- A recent online experience left me thinking about how we have access to really great free information, resources, and tools. I was receiving many advertisements focused on various mergers and acquisitions courses after purchasing a few books on the topic. As I evaluated one advertisement for a series of online courses on the topic, I was interested. The “educators” had strong backgrounds and the content appeared to be well done. I was ready to subscribe to the course offering for the year, but then took a pause to listen to a few of their podcasts to think about the decision.
The nearly 150+ podcasts in the library are free. They are a great start to learn more of the language and better understand the focus of the courses. They are like a primer for the courses. At the end of my listening, I made the decision to hold off on subscribing to the courses until listening to some more episodes of the podcast. Who knows… maybe I will subscribe. Or maybe I will continue listening and purchase another book or two on the subject. For now, the free podcasts have been a great learning tool for me. The information is good enough where I would pay for it, but why do that when the free resources are more than meeting my current needs?
This got me realizing that there are an amazing amount of free tools and resources perfect for further learning, researching a potential investment, considering a job change, thinking about a relocation, spicing up a presentation and much more. My favorite free resources include:
- FRED Data from the Federal Reserve Bank of Saint Louis
- The United States Census Bureau
- University Studies
- Your local library
FRED Data from the Federal Reserve Bank of Saint Louis
If you have not visited FRED before, you should definitely take a look. There are data and graphs on what feels like everything. The website has an up to date news feed on economic related items, a robust blog, numerous tools, research papers/publications, and more. Today’s trending search terms as I write this include gdp, cpi, inflation, m2, real gdp, unemployment, unemployment rate, and federal funds rate. This is the free go to resource for economic data.
The United States Census
You have probably heard of the U.S. Census and probably filled out a form or two every four years when they study the United States population. This is an excellent resource to go to if you are doing anything in relation to the population data of the United States. Does it have everything you could possibly imagine, no not really. Does it have a ton of great population data, absolutely. If you are considering an investment into a physical asset like an office building, considering starting a company, thinking about a move, or thinking about where you would like to send your kids to school? This is a great resource to use in doing your due diligence. The data is always great if you need information for a presentation. The website is interactive, where you can run numerous searches and compare on one page which is very helpful.
Colleges and Universities
Although tuition may be insanely expensive, what is not, are the studies, cases and publications that Colleges and Universities do and like to brag about. You can regularly find them shared on University websites that are open and available to review. Sometimes you may only be able to see parts of the publication or study but you would be surprised what you can find at no charge. No need to be a student or affiliate of the University to access and review plenty of great information. I recently attended TEDxMIT at the Massachusetts Institute of Technology. It was full of great people and talks. I have no direct affiliation with the school but was able to attend because I came across the event and registered to attend. Don’t be afraid to use public University resources. They are really great.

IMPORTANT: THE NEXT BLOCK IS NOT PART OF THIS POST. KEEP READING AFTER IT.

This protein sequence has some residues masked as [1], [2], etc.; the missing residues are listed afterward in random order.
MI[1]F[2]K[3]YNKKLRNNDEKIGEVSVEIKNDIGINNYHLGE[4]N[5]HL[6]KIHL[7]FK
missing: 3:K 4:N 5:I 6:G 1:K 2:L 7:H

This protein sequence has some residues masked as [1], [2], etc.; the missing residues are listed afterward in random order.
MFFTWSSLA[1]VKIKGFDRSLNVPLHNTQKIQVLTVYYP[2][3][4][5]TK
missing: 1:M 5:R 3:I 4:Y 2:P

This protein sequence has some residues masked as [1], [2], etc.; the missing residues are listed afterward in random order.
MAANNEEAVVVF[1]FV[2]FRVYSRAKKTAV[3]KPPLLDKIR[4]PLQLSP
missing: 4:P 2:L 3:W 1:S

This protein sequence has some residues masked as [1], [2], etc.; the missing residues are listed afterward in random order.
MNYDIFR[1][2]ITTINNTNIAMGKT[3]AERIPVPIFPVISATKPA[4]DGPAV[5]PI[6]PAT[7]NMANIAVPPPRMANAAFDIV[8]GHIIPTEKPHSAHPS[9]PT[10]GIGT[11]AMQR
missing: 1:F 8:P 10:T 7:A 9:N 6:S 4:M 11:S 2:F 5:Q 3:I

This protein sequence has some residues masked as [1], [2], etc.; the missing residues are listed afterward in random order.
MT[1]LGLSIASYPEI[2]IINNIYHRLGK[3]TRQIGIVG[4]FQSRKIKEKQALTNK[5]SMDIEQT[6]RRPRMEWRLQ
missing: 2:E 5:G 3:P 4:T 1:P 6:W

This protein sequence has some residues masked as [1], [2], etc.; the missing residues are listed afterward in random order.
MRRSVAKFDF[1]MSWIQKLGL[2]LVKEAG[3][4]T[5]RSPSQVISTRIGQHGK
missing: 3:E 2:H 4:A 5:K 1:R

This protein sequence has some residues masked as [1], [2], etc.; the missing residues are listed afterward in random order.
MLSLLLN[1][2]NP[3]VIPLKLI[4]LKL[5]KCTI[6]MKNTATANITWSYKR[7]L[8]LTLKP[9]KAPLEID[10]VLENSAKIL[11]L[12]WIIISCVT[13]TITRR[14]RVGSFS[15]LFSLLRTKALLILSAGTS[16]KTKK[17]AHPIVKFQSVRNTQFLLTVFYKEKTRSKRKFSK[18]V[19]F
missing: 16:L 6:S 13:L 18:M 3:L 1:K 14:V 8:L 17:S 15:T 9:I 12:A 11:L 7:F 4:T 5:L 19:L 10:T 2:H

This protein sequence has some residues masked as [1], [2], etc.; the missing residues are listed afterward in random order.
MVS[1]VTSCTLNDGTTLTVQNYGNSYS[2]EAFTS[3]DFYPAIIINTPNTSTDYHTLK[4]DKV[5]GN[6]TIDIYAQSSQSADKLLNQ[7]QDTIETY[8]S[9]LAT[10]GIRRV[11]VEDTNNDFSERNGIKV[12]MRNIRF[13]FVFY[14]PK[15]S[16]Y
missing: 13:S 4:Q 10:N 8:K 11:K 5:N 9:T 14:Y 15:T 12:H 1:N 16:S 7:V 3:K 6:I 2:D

Your local library
One of the most amazing resources available for free is your local public library. Not only does your local library have access to physical books, magazines, newspapers and events, they often have access to big digital resource libraries. I know, right? Most people do not realize all of what you can access via your library. The other thing is your local library is staffed with professional librarians that are research ninjas that can help you find or point you in the right direction to find the needed resources you are looking for.
We all know when it comes to data and information, the internet is a treasure trove of finding information if you know where to look and what you are looking for. However, it’s important to remember you may end up paying for resources that others are sourcing through many free channels and then charging you. Save yourself the money – and simply go to the many free resources to find your own information and data.
- In today’s need-for-speed culture, It is often easy to sign-up and pay for something you may easily be able to get for free. The next time you need to gather information or data, take a minute to consider what free vehicles are out there to help you find the data or information. Not only can you save money – it can be fun to do your own research!
Becoming an MFF Fellow
Our Standards of Financial Literacy program is engaging, full of interesting information, and easy to navigate. Adapted from the National Standards for Financial Literacy developed by the Council for Economic Education (CEE), this robust curriculum features six short lessons on such important topics as earning income, understanding the value of saving and using credit. When completed, this program lays the foundation for becoming an MFF Fellow.
Becoming an MFF Fellow is the ticket to access additional MFF programs and opportunities for mentoring, networking, internships and real-world opportunities. These are the opportunities which allow MFF Fellows to continue their journey towards personal financial independence.
Learn more at morganfranklinfellowship.com.